Charter boats serve all ages with a timeless experience.
Lake Michigan is not only a Great Lake, geographically speaking, but also a great lake, historically speaking, for charter boat fishing.
“It’s an ever-changing fishery and an experience that can’t be found at too many other places in the world,” says Captain Doug Iliff, owner of Anglers-Adventure Fishing Charters. “You never knowing what’s going to bite next, which excites my charter customers.”
“I’ve been fishing Lake Michigan for over 30 years, and the lake is still full of new experiences every day,” says Iliff, a member of Indiana’s North Coast Charter Association. “Exposing new people to this world is what keeps us charter boat operators doing this every season.”
Lake Michigan teems with coho and Chinook salmon, lake trout, steelhead and several strains of brown trout, according to the organization’s members.
“Every charter is different,” Iliff says. “Some clients want to help set lines, pick lures and they’re very interested in seeing what salmon fishing is all about. Other groups are content to just sit back and reel in fish.”
More than 50 charter boat operators dock in Northwest Indiana, primarily out of East Chicago, Portage and Michigan City marinas. Some operators are full time while others run their charter boat as a second business. Full-time skippers with a smart marketing strategy can be busy nearly every day throughout the charter boat season from late March through September, weather permitting.
“My customers come from all over the world,” says Captain Mike Schoonveld, owner of Brother Nature Charters, which operates out of marinas in East Chicago and Portage. “I have local Northwest Indiana customers as well. Many of them are hosting friends or family for several days and are looking for activities to do with them. A day on the lake fills the bill and offers them a chance for a grilled salmon barbeque for their evening meal.”
All member operators/captains are U.S. Coast Guard and Department of Natural Resources licensed, and all vessels are fully inspected and insured for guests’ safety, the organization states. Also, all boats are fully equipped with required safety gear, modern electronics, radios, fish and depth finders, GPS navigation systems, downriggers, rods, reels, coolers and all the rest of the gear needed to make each trip a success.
“We typically take out six passengers during an average charter,” Iliff says. “We also enjoy having kids on the boat who are always thrilled with the experience and fishing in general, so those trips are a highlight for me.”
In today’s high-tech, fast-paced Digital Age, charter fishing on a Great Lake remains an anchored enjoyment for grandchildren of retirees, operators agree.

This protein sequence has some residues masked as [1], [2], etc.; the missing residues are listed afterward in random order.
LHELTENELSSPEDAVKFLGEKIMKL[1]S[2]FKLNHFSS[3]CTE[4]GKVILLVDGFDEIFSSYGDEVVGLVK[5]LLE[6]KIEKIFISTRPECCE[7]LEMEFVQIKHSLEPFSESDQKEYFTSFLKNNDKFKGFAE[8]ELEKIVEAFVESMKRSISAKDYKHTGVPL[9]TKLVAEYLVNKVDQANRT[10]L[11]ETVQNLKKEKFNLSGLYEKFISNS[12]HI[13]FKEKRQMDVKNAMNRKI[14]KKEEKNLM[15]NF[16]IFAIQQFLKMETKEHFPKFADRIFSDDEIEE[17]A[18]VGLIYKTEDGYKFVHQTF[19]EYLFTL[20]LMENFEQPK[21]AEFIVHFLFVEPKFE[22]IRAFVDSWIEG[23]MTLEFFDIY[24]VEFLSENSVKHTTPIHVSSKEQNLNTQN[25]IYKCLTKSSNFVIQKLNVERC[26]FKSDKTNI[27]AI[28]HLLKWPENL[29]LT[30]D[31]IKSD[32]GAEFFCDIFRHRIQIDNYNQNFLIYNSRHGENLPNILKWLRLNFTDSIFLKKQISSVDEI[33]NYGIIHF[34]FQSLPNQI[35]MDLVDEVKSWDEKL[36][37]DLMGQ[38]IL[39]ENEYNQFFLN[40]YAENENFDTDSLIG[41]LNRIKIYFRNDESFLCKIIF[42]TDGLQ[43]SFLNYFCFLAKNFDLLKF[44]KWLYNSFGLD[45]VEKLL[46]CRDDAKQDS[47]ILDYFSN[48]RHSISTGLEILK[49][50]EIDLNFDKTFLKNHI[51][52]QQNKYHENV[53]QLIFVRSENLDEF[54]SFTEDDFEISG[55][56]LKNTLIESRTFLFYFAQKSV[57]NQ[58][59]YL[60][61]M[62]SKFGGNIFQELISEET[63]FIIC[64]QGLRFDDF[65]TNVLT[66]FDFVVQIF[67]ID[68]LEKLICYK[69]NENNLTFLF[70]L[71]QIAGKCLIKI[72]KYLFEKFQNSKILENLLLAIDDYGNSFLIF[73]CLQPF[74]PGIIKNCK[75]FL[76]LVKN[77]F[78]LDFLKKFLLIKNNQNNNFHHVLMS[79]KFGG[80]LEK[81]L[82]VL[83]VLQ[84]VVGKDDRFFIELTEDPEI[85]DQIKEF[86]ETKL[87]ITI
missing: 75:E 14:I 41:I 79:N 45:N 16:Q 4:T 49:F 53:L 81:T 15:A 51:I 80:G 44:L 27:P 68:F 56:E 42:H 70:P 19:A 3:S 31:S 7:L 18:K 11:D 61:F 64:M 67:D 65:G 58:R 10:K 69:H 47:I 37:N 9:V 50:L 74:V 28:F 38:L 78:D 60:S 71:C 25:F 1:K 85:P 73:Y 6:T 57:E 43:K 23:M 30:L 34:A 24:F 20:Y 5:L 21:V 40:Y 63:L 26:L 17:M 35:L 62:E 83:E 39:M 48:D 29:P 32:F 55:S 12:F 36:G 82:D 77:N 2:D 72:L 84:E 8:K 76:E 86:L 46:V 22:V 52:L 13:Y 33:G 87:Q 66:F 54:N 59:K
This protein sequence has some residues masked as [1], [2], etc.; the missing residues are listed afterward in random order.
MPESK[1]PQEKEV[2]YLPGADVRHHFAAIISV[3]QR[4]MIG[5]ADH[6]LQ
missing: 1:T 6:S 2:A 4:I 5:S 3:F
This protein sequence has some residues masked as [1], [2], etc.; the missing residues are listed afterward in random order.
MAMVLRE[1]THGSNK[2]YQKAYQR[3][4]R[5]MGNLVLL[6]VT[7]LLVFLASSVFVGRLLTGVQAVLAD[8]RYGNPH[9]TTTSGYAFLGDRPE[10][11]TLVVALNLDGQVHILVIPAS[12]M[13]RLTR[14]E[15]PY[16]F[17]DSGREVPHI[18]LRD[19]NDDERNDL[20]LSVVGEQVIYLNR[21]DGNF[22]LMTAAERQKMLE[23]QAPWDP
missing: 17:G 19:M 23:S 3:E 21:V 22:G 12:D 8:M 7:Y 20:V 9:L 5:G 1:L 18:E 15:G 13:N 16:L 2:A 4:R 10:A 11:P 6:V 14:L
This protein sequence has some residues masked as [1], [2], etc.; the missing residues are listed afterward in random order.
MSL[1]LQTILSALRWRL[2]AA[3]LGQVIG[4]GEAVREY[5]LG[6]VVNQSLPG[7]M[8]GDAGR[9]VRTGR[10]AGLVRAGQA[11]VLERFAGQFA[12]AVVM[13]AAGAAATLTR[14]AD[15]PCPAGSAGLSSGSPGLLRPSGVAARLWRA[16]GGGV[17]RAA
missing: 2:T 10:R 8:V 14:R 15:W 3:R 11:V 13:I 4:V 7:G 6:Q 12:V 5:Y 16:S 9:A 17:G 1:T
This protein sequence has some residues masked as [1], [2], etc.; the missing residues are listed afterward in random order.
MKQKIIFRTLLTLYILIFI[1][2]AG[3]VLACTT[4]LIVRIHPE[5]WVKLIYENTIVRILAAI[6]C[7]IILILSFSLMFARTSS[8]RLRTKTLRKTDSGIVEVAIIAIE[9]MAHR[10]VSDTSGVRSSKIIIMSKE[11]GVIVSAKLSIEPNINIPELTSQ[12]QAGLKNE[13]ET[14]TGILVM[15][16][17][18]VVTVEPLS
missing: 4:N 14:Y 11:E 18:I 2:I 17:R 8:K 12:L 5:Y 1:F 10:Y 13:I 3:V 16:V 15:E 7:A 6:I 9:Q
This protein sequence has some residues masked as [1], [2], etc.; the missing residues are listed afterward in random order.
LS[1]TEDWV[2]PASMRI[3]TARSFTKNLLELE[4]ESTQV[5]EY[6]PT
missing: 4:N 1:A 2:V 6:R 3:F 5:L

“I get retired couples and they often have grandpa and grandkids on board, too,” Schoonveld says. “I host plenty of retired people each year. Sometimes groups are retired friends looking for some adventure. The oldest customer I ever had was 98 years old.”
Many anglers who hire a charter operator in this region live several hundred miles away. But instead of driving to Canada, Minnesota’s North Woods, or other distant fishing destinations, they come to Lake Michigan–usually for a two-to-four-day fishing excursion. Others drive to the casual coast on an afternoon, stay overnight at a local hotel, fish the next morning and drive home the following afternoon.
“Most of these people are either avid fishing buddies or fishing families who fish often together where they live,” Schoonveld says. “They want to try something different or catch something larger than they are able to hook nearer to home.”
The guests’ most common question is as timeless as it is timely: “When is the best time to come?”
“I wish I could definitively answer that,” Schoonveld replies. “Fishing success varies with the weather and moods of the fish. It’s almost unheard of for any charter boat to go out and not catch any fish any day of the season but some days are certainly better than others.”
In very general terms, higher numbers of fish are caught from March to early summer, but the fishes’ size is smaller. Conversely, from mid-summer through September fewer fish may be caught but the average size of each fish is larger.
Tips for new customers include making reservations as far in advance as possible, calling a charter captain beforehand to get comfortable with the captain’s style, and surfing the group’s website, www.charterfish.org, to find an operator who fits your sensibility and affordability.
“Most captains love the lake, enjoy fishing, and like taking people fishing,” Schoonveld says. “Their business allows them to be on the lake often, afford the best equipment, and to be out fishing almost as much as they want.”